One of life’s cruel ironies is that during the formative first few weeks of pregnancy—a time when nutrition and good health are of utmost importance—our goals for good nutrition go out the window. Or more literally, down the drain.
There is no reliable solution for nausea in pregnancy that works for all women, and no particular foods that seem to agree with all of us either. Even as a nutritionist, I found myself heeding the advice of midwives and friends—“Just eat whatever you can keep down.” Although part of me relished the permission to indulge in junk food, I also found a few ways to get in—and keep down—some more nutrient-dense foods.
If you’re struggling with nausea in the first trimester of your pregnancy (or if you’ve been graced with it during any or all of the three!), you might try some of these foods:
Kale was part of my daily diet before I got pregnant: kale sautéed with eggs, raw kale salads, kale wilted in tomato sauce, kale ribbons suspended in soup. But I wanted nothing to do with it during my first trimester, which is unfortunate, since kale is high in many nutrients crucial for fetal development: folate, iron, calcium, and other minerals. Since I could have single-handedly kept the potato chip industry in business, I thought I’d see how my body responded to kale chips. They were a hit! This is my favorite kale chip recipe of all time, but if spicy and umami flavors aren’t appealing to you right now, you can also keep it simple with just olive oil and sea salt.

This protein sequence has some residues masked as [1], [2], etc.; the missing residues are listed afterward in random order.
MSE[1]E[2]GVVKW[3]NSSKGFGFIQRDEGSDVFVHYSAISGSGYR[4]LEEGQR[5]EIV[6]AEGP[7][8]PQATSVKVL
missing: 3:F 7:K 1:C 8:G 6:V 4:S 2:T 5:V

Grass-Fed Whole Milk
As long as you don’t have a dairy sensitivity and aren’t experiencing sinus congestion, whole milk can be a wonderful food to include during pregnancy. Particularly for women who are vomiting and losing weight in the first trimester, milk’s combination of healthy fats, protein, and carbohydrates can make it a simple meal replacement if you can’t keep solid foods down. Be sure to choose grass-fed whole milk from animals who haven’t been treated with hormones and antibiotics. Trickling Springs Cream-Top Whole Milk is one of my favorite local options.
I’ve always loved Greek-style salads. Incorporating their salty elements—feta cheese and black olives—along with a sharp lemony vinaigrette helped me keep green salads in my regular meal rotations when I was in no mood for most vegetables. Although salt used to have a bad reputation, we’re learning more about the benefits of mineral-rich, unrefined sea salts—especially for fetal development! Boost the protein in your salads with chickpeas and a sprinkle of hemp or sunflower seeds.
A mineral-rich bone broth is one of the most nutrient-dense foods that is also remarkably easy on the digestive tract. Sip hot broth, or use it in place of water to cook those carbohydrates you’re craving these days. Rice and other grains, as well as mashed potatoes, will benefit both in flavor and nutrition from being cooked in broth. Stir in some miso for added probiotics and some torn nori for iodine.
If these foods don’t work for you, try to find your own creative ways to get a variety of nutrient-dense foods into your diet. But remember that stress and weight loss are much worse for you than falling short of the perfect diet. Those midwives and friends are right—more important than what you eat is that you eat!